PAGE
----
Ethanol is not a cure-all

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A recent editorial touted the benefits of ethanol as an energy alternative to fossil fuels, but a reading of the fine print on ethanol leads to a different conclusion.

Ethanol is derived from corn, one of the most heavily subsidized aspects of American agriculture. Were it not for the taxpayers’ generosity on this, ethanol would be priced out of existence, since it costs $2.24 per gallon to make ethanol compared to $.63 for a gallon of gas.

Ethanol is expensive because corn itself requires huge inputs of fossil fuels in the form of fertilizer. When the oil required for corn is figured in, ethanol soaks up 29 percent more energy in its production than it gives out when burned.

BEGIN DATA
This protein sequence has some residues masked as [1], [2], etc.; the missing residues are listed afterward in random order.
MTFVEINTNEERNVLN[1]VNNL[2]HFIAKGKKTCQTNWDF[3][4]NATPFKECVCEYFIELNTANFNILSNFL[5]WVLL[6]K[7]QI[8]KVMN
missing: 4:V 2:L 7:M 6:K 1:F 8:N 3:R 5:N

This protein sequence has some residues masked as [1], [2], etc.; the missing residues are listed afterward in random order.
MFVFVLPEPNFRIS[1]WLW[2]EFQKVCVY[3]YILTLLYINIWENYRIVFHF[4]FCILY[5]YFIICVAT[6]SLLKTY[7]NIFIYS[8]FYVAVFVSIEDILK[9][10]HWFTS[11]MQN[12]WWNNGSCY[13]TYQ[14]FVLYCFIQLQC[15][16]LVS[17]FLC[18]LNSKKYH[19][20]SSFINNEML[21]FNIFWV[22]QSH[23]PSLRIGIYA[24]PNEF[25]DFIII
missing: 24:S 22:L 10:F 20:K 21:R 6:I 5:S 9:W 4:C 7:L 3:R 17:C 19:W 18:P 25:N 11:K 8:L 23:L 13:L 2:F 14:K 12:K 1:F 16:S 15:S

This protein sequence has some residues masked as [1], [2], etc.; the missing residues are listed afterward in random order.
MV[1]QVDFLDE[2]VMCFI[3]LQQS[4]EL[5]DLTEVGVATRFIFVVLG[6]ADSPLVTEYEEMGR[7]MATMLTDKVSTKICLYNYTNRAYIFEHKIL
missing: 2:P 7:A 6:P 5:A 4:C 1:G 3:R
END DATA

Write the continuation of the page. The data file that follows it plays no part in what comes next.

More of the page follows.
Nor is ethanol an environmental cure-all. Since it is more volatile than gas, it evaporates more readily at the pump, contributing to ozone. Ethanol also increases the solubility of many of the components of gasoline. In the event of a gasohol spill, the ethanol makes diffusion into the ground water more rapid and widespread, not easier to control.

The answer to our energy problems lies in conservation, greater efficiency, and the development of true renewables such as wind and solar. Throwing another bone to the corn industry will not get us there.

Steve Bien, Jay

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